PMTCT integrated with a holistic approach of community based
services can influence adherence
F. Guillaume, C. Trout, P. Brunache, J. Pollock
Management Sciences for Health, Center for Health Services, Cambridge, United States
Challenges: HIV sero-prevalence among
pregnant women is higher than in the general population in Haiti and to date more
than 70% of pregnant women are delivering at home with traditional birth
attendants. Low use of antenatal services, limited access to maternity care in
rural areas, and cultural habits added to economic extremity are major barriers to quality
maternal care. Effective PMTCT in Haiti remains a challenge.
Engaging CHW and TBA in MCH while avoiding discrimination
among beneficiaries at both institutional and community level is also a
Intervention Goal: Provision of a complete PHC
package including community-based PMTCT
to HIV+ pregnant women to help reduce mother to child transmission of HIV and increasing
access to and use of antenatal and postnatal services overall. This strategy is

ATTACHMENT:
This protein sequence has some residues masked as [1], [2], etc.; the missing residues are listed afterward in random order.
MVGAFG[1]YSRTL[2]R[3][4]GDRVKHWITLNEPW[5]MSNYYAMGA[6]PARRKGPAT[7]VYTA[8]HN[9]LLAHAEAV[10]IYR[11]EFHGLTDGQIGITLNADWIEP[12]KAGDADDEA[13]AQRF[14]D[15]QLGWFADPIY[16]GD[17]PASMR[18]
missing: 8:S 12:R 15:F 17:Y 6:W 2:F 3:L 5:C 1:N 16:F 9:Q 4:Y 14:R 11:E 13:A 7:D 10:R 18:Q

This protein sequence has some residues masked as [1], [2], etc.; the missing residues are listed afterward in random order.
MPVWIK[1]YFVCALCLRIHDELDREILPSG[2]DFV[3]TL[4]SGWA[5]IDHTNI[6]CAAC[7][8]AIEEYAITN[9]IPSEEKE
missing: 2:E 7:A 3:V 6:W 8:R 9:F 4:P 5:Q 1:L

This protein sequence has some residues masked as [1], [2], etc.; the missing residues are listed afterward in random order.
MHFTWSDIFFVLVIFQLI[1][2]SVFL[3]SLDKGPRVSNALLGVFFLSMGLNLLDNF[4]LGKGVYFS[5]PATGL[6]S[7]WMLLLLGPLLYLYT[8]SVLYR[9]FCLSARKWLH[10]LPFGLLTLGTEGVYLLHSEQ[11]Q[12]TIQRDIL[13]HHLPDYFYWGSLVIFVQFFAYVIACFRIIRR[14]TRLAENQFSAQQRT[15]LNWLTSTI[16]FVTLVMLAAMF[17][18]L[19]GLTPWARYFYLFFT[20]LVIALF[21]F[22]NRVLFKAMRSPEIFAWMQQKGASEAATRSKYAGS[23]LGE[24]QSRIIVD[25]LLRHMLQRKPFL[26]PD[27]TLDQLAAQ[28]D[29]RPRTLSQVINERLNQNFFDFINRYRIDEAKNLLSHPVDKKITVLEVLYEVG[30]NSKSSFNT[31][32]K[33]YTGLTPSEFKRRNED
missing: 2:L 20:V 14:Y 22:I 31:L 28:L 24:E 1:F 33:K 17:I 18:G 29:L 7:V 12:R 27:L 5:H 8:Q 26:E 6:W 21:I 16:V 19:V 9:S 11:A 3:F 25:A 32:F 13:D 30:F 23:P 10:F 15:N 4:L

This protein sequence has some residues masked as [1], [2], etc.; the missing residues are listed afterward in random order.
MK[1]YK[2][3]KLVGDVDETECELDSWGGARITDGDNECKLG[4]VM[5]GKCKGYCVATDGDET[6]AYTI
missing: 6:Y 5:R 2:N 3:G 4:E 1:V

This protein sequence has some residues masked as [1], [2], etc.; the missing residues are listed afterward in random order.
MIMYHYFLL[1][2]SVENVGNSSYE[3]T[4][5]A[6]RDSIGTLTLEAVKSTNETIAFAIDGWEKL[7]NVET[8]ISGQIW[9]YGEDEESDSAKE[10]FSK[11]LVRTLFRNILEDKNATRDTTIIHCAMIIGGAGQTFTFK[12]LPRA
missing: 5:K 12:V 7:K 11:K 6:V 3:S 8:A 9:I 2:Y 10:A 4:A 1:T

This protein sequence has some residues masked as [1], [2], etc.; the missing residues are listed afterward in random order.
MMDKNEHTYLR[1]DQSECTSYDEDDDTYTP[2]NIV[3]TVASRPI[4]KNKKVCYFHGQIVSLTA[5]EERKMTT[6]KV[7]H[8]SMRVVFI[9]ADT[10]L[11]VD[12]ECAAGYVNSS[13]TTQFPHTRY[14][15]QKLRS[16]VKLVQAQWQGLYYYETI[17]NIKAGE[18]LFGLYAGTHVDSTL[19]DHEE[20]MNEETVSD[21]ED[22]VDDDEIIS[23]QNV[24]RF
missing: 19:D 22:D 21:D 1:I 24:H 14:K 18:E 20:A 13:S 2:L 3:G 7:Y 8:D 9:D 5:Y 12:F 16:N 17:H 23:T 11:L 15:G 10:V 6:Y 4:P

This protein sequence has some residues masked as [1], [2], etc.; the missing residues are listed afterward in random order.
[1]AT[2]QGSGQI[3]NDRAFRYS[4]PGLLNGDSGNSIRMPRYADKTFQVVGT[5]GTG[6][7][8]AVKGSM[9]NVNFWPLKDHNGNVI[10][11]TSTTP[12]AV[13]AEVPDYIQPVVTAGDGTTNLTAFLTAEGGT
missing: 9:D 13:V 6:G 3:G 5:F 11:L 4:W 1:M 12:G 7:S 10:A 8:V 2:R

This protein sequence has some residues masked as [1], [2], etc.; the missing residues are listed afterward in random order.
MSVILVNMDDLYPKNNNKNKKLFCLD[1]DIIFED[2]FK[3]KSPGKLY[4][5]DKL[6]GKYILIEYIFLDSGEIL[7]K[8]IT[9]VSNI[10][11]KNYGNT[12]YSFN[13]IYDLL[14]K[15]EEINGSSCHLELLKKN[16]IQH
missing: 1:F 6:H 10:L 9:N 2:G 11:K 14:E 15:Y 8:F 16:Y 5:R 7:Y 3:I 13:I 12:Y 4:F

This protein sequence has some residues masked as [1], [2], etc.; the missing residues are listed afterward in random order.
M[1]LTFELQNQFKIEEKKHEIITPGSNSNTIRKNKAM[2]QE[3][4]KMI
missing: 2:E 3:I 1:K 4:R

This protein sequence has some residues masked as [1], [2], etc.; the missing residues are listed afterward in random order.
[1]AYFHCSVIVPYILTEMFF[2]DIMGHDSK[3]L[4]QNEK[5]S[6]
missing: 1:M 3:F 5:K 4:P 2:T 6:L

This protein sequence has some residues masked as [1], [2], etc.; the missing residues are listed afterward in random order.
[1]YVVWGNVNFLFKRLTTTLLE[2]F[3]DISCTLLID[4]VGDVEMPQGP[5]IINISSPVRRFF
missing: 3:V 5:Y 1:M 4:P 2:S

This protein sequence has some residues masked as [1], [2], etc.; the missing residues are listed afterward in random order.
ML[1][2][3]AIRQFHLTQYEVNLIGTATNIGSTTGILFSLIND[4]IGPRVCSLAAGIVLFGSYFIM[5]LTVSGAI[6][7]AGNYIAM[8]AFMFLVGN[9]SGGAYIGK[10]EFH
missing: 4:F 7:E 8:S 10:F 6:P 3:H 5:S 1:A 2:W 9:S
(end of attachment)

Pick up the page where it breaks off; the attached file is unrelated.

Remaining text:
implemented in 19 health sites and communities.
The strategy combines community mobilization and
participation, promotion of services, use of the Traditional Birth Attendant
(TBA) and CHW to ensure free provision of a holistic package of mother and
child services at community and institutional levels as well as adherence to
treatment. This is coupled to a subsidy program for a prepaid MCH package that
covers transportation fees for monthly visits, fees for lab tests, incentives
for TBA and the cost of delivery in the health clinics while putting an emphasis
on quality of care.
More pregnant women have benefited from this support and have completed their
prophylaxis. They have become an advocacy group for other HIV+ pregnant women.
Significant improvement has been noted also not only
regarding PEPFAR objectives for PMTCT but for other management and monitoring
A strategy for PMTCT to succeed needs to be adapted to each environmental
situation and provided within an integrated and holistic package to avoid
stigma and discrimination that can drive directly to failure.
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